In order to ensure that the approach of a European market abuse regime remains relevant over the next decades in rapidly changing financial markets, the proposal provides for a general definition of what constitutes market abuse.

This definition is flexible enough to ensure that new abusive practices which might emerge are adequately covered. At the same time it is sufficiently clear to provide adequate guidance for behaviour to market participants.

The scope would be related to all financial instruments admitted to trading on at least one regulated market in the European Union, including primary markets. The proposal would apply to all transactions concerning those instruments, whether those transactions are undertaken on regulated markets or elsewhere. This is to avoid unregulated markets, Alternative Trading Systems and others being used for abusive purposes concerning those financial instruments.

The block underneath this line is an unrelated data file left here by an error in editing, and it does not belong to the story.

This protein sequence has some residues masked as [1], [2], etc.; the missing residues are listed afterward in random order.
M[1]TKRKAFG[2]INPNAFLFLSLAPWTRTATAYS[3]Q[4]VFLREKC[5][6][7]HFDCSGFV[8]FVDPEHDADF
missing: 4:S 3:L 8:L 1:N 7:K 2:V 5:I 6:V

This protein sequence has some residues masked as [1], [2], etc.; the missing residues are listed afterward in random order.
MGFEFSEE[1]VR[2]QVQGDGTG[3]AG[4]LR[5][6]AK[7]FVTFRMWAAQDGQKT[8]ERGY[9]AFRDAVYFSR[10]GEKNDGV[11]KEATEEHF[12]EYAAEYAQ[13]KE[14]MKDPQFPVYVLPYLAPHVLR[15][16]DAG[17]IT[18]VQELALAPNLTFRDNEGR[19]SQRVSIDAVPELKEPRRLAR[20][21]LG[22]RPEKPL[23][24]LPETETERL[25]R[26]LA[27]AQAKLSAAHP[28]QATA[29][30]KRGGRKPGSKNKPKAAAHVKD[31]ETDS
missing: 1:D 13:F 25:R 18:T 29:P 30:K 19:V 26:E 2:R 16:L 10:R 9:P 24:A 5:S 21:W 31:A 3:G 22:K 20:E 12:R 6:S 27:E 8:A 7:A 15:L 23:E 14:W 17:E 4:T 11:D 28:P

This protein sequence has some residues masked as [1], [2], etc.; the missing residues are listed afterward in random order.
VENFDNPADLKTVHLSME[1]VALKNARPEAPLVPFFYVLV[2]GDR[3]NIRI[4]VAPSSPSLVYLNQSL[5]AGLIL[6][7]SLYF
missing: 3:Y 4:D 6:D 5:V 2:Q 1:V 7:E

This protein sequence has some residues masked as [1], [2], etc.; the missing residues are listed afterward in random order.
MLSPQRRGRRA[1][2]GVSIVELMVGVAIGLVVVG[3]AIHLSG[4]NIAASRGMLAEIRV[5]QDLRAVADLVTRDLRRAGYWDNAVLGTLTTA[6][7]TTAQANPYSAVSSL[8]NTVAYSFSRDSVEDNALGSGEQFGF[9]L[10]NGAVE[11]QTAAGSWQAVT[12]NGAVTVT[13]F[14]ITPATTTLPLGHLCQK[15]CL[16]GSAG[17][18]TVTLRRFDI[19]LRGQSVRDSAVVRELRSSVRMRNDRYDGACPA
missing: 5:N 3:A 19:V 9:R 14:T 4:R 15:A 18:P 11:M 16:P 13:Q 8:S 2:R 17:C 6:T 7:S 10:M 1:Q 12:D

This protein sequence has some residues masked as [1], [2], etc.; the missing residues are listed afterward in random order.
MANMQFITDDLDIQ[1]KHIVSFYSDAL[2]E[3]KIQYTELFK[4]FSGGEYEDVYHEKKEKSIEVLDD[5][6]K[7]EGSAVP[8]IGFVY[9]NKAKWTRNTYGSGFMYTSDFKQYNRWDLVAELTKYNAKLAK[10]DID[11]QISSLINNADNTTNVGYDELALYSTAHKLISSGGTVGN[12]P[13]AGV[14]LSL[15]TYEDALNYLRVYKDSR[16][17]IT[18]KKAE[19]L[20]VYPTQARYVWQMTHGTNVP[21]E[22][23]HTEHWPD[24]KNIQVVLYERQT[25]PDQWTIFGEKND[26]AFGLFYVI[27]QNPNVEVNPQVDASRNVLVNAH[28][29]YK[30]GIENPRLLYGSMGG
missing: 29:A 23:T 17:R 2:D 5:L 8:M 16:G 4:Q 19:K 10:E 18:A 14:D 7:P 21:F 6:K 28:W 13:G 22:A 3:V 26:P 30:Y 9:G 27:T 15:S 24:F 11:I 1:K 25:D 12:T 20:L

Market integrity can only be guaranteed with a general application of prohibitions of abusive behaviour. However, the Directive recognises that in particular circumstances and for perfectly legitimate economic reasons, exemptions (so called "safe harbours") will need to be allowed, where certain prohibitions would not apply.

Single regulatory and supervisory authority in each Member State